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Deck Roof Hi-V (New York City Subway car)

Deckroof Hi-V
Hi-V 3661.jpg
Deck Roof Hi-V car 3661 in 1908, before the addition of a middle door
In service1907-1958
ManufacturerAmerican Car and Foundry
Number built50
Number preserved1
Number scrapped49
Fleet numbers3650-3699
Operator(s)Interborough Rapid Transit Company
NYC Board of Transportation
New York City Transit Authority
Car body constructionRiveted Steel
Car length51 ft 1.5 in (15.58 m)
Width8 ft 10 in (2,692 mm)
Height12 ft 0 in (3,658 mm)
DoorsUp until the early 1910s: 4 After the 1910s: 6
Maximum speed55 mph (89 km/h)
WeightMotor car:
~83,780 lb (38,002 kg)
Traction systemMotor car: 2 motors per car.
Power output200 hp (149 kW) per traction motor
Electric system(s)600 V DC Third rail
Current collection methodContact shoe
Braking system(s)Before 1910: WABCO Schedule AM(P) with 'P' type triple valve and M-2 brake stand
After 1910: WABCO Schedule AMRE with 'R' type triple valve and ME-21 brake stand
Track gauge4 ft 8 12 in (1,435 mm)

The Deck Roof Hi-V was a New York City Subway car class built between 1907 and 1908 by American Car and Foundry for the IRT and its successors, the New York City Board of Transportation and the New York City Transit Authority.


The Deck Roofs were numbered 3650-3699. These cars remained in service from 1907 to 1958. These cars were nicknamed the Battleships because of their paint scheme where the siding was painted Battleship Grey.

When these cars were delivered, they had two doors on each side until the early 1910s, when they received another door in the middle on each side.[1] Just like the Gibbs cars, the Deck Roofs sent 600 volts into the controller, which was hazardous. Otherwise, these cars proved to be reliable throughout their career.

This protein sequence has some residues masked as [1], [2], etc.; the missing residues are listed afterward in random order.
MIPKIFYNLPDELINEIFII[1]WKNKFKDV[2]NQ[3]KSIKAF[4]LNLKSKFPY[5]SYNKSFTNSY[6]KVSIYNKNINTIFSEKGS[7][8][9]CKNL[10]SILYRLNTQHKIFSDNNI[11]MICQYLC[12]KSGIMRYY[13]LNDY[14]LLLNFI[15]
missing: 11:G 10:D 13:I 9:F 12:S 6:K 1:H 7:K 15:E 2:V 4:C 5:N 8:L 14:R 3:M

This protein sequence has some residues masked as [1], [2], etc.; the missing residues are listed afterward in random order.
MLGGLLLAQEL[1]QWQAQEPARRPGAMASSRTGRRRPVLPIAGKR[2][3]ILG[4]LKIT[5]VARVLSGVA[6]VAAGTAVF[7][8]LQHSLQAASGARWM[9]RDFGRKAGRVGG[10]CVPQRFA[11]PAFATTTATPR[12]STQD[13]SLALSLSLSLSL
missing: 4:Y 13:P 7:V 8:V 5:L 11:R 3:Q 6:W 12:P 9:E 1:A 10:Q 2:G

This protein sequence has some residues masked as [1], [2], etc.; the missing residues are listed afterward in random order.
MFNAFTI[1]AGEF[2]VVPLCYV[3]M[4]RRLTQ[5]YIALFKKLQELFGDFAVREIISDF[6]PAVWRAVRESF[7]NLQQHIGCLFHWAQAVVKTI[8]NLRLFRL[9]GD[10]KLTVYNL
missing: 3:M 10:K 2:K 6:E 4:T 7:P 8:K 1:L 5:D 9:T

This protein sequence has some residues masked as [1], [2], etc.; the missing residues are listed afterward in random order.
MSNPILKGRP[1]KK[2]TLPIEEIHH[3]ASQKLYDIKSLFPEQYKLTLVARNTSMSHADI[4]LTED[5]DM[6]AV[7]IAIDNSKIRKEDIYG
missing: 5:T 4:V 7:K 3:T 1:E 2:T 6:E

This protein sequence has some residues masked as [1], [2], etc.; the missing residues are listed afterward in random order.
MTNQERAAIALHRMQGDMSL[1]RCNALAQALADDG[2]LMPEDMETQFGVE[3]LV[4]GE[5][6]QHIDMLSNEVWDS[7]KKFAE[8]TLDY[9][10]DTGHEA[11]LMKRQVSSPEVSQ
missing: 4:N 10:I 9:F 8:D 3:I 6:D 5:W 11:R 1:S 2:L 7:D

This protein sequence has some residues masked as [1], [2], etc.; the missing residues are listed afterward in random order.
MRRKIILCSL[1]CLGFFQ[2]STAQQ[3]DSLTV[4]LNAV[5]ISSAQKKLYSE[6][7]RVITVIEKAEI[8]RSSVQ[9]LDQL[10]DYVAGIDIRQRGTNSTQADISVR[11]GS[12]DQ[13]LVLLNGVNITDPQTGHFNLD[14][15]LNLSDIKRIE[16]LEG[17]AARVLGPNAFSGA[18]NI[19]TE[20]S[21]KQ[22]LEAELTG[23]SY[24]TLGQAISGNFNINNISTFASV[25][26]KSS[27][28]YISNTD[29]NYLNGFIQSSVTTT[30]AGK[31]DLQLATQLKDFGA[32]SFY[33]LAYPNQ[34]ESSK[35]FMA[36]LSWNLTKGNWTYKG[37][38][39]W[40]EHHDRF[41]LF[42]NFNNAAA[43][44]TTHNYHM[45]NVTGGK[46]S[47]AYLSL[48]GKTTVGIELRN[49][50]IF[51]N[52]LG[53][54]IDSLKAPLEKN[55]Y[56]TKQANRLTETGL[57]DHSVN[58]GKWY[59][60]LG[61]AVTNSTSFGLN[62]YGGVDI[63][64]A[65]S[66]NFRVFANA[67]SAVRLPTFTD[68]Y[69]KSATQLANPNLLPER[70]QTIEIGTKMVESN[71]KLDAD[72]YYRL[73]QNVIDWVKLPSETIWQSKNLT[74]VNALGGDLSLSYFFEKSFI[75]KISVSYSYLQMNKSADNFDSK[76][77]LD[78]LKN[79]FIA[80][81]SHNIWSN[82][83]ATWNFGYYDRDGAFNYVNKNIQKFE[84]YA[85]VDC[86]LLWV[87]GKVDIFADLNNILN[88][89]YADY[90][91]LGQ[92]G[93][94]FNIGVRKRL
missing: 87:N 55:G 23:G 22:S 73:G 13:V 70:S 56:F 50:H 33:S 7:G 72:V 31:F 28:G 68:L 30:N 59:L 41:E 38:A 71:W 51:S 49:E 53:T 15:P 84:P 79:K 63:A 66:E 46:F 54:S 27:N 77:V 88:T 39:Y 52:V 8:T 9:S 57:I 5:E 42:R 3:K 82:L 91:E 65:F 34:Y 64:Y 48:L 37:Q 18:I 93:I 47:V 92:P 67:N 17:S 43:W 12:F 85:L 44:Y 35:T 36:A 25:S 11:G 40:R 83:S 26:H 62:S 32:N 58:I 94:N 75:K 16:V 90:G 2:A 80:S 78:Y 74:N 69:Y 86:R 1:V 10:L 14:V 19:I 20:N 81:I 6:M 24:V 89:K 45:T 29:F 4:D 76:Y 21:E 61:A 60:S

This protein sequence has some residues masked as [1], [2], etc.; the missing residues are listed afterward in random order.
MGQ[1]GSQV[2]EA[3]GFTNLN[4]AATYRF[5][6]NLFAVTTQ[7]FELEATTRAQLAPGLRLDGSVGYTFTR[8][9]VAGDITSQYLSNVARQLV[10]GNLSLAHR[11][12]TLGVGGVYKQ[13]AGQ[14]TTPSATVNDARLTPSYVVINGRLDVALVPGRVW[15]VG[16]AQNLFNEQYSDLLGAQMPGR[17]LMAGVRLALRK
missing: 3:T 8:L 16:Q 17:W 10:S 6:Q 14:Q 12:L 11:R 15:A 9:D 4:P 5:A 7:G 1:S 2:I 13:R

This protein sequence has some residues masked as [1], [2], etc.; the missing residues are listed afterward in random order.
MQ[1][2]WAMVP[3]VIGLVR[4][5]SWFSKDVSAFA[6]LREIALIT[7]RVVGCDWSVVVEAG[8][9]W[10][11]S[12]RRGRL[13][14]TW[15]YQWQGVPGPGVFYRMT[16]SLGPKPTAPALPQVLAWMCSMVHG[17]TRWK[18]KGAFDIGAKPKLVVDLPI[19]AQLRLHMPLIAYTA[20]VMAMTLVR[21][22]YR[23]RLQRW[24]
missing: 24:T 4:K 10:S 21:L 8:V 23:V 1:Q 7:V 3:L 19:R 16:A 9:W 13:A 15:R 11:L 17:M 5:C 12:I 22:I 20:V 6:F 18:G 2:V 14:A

In the 1920s the Hi-V fleet was being converted to multiple unit door control, with the exception of all 50 of the Deck Roofs and some Gibbs and Hedley cars. The Deckroofs were often placed at either end of the train so that ten car trains of Hi-Vs could run.[2][3]

Until the late 1950s and early 1960s, The IRT platforms could not handle a full ten car train. Thus, the manual door controls of the Deck Roof were reliable, as the side vestibule doors at either end of the train can be opened manually even if the entire car isn't on the platform. However, two conductors were required for operation of manual door controlled cars.


When all the platforms on the IRT were eventually lengthened to support ten car trains, the Hi-Vs by then were being phased out by the then new R17, R21, and R22 subway cars. The last of the Hi-Vs were retired in 1959.

Car 3662 was preserved by the Shore Line Trolley Museum. It was modified with trolley poles and was previously operational, but a flood at the museum site damaged the car's electrical underfloor components. It is currently out of service awaiting restoration.[4]


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